, president of Trinity-college, Oxford, was born at Broad Campden, in Gloucestershire, in 1578, and sent for education to the free-school of Chipping-Campden, where owing to irregular conduct of the masters and their frequent changes, he appears to have profited little. From thence he was removed to the city of Worcester, and lastly to Magdalen-hall, Oxford, which was preferred from his relationship to Mr. Robert Lyster, then principal, a man somewhat popishly inclined. Here, however, he had a tutor of a different stamp, a reputed puritan, under whom he studied with great assiduity. Although his parents designed him for the law, as soon as he took his bachelor’s degree, he determined to make trial of his talents for the pulpit, and went to Chipping-Campden, where he preached a sermon which gave satisfaction. He afterwards officiated for a clergyman in Oxfordshire, and in both cases without being ordained. At length he was examined by bishop Barlow, who found him a very accomplished Greek, and Latin scholar, and he had the living of Hanweli given him, near Ban bury, in Oxfordshire. During his residence here he was often invited to London, and preached at St. Paul’s cross, also before the parliament, and on other public occasions. He had also considerable offers of preferment in* London, but preserved his attachment to Hanweli, where he was extremely useful in confirming the people’s minds, then much unsettled, in the reformed religion, as well as in attachment to the church of England, although he afterwards concurred with those who overthrew it so far as to accept preferment under them. On the commencement of the civil war, tjie tranquillity of his part of the country was much disturbed by the march of armies, and himself obliged at last to repair to London, after his premises were destroyed by the soldiery. On his arrival in London, he became a member of the assembly, but appears to have taken no active part in their proceedings.or some time, Hanwell having now been taken from him, he officiated at the parish-church of St. Botolph, Bishopsgate-street, until the rilling powers ordered him to Oxford, as one of the reforming visitors. Here during the visitation of the earl of Pembroke, the chancellor of the university, he was admitted; D. D. and president of Trinity-college in April 1,648, in the room of Dr. Hannibal Potter, who was ejected by the visitors. This situation he retained until his death, Uec. 11, 1658,. in his eightieth year. He was buried in^ Trinity-college chapel, with an inscription from the ele-“gant pen of Dr. Bathurst, one of his successors, and contaming praises of his conduct as a president more than sufficient to answer the charges brought against him by others. The only words Dr. Bathurst is said to have struck out are these in Italics,” per decennium hujus collegii Præses æternum cdebrandusnor was this alteration made in the epitaph itself, but in Wood’s ms. of the” Hist, et Antiquitates Univ. Oxon.“The only fault of which Dr. Harris can be accused, and which was very common with other heads of houses put in by the parliamentary visitors, was taking exorbitant fines for renewals of college leases, by which they almost sold out the whole interest of >the college in such estates. On the other hand he appears to have made some liberal grants of money to the posterity of the founder, sir Thomas Pope.” One is surprized,“says Warton,” at those donations, under the government of Dr. Robert Harris, Cromwell’s presbytenan president. But Harris was a man of candour, and I believe a majority of the old loyal fellows still remained.“Durham, the author of Harris’s life, gives him the character of” a man of admirable prudence, profound judgment, eminent gifts and graces, and furnished with all qualifications which might render him a complete man, a wise governor, a profitable preacher, and a good Christian." He appears to have very little relished some of the innovations of his time, particularly that easy and indiscriminate admission into the pulpits, which filled them with illiterate enthusiasts of every description. His works, consisting of sermons and pious treatises, were collected in 1 vol. fol. published in 1654.

ke the first instigator), Dr. Tillotson, Mr. Stillingfleet, Dr. Patrick, Dr. Whichcot; Dr. Bathurst, president of Trinity college, Oxford, Dr. Wallis and Dr. Lightfoot, with

Along with this specimen and proposals, Mr. Pool published the opinions of “several eminent, reverend, and learned persons, bishops and others,” in favour of the work, and of his ability to execute it, of which he wa$ authorized to make this use. Among the prelates -who recommended the “Synopsis,” as a work which they “were persuaded would tend very much to the advancement of religion and learning, were Morley, bishop of Winchester, Reynolds of Norwich, Ward of Salisbury, Rainbow of Carlisle, Blandford of Oxford, Dolben and Warner of Rochester, Morgan of Bangor, and Hacket of Lichfield and Coventry and among the other divines, several of whom afterwards were raised to the episcopal bench, were Dr. Barlow, provost of Queen’s college, Oxford; Dr. WilIdns, Dr. Castell, Dr. Lloyd (whom some, as we have observed, make the first instigator), Dr. Tillotson, Mr. Stillingfleet, Dr. Patrick, Dr. Whichcot; Dr. Bathurst, president of Trinity college, Oxford, Dr. Wallis and Dr. Lightfoot, with the most eminent and learned of the nonconformists, Baxter, Owen, Bates, Jacomb, Horton, and Manton. Most of these signed their opinions in a body; but bishop Hacket, Dr. Barlow, Dr. Lightfoot, and Dr. Owen, sent him separate letters of encouragement, in language which could not fail to have its weight with the pubJic. He also acknowledges, with great gratitude, the munificent aid he received from sir Peter Wentworth, K. B.” who appears to have been his chief patron, and from sir Orlando Bridgman, the earls of Manchester, Bridgwater, Lauderdale, and Donegal the lords Truro, Brooke, and Cameron, sir William Morrice, sir Walter St. John, sic Thomas Clifford, sir Robert Murray, &c. &c. &c.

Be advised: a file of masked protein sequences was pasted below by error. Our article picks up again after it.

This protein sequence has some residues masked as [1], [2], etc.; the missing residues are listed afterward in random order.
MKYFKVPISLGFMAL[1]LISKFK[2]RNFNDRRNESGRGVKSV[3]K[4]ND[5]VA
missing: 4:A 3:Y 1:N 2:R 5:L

, Dr. Hannibal Potter, who had been his tutor at college, was, upon the death of Dr. Kettle, elected president of Trinity college, but was ejected by the parliamentary chancellor,

His brother, Dr. Hannibal Potter, who had been his tutor at college, was, upon the death of Dr. Kettle, elected president of Trinity college, but was ejected by the parliamentary chancellor, lord Pembroke in person, attended by the parliamentary visitors and a guard of soldiers. His only subsistence afterwards was a poor curacy of 20l. a year, from which he was also ejected for using some part of the Liturgy.

ancis Howell, with a promise of So/. a year to Dr. Ward, which was never paid. In 1659 he was chosen president of Trinity-college, although absolutely disqualified for the

In 1654, both the Savilian professors performed their exercise in order to proceed doctors in divinity; and, when they were to be presented, Wallis claimed precedency. (See Wallis.) This occasioned a dispute; which being decided in favour of Ward, who was really the senior, Wallis went out grand compounder, and by that means obtained the precedency. In 1657 he was elected principal of Jesus-college by the direction of Dr. Mansell, who had been ejected from that headship many years before; but Cromwell put in one Francis Howell, with a promise of So/. a year to Dr. Ward, which was never paid. In 1659 he was chosen president of Trinity-college, although absolutely disqualified for the office, and was therefore obliged, at the restoration, to resign it. At that time, however, he was presented to the vicarage of St. Lawrence-Jewry: for, though he was not distinguished by his sufferings during the exile of the royal family, yet he was known to be so averse to the measures of the late times, and to be so well affected to the royal cause, that his compliances were forgiven. He was installed also, in 1660, in the precentorship of the church of Exeter. In 1661 he became fellow of the Royal Society, and dean of Exeter; and the following year was advanced to the bishopric of that church. Dr. Pope tells us, he was promoted to that see, without knowing any thing of it, by the interest of the duke of Albemarle, sir Hugh Pollard, and other gentlemen, whom he had obliged during his residence at Exeter.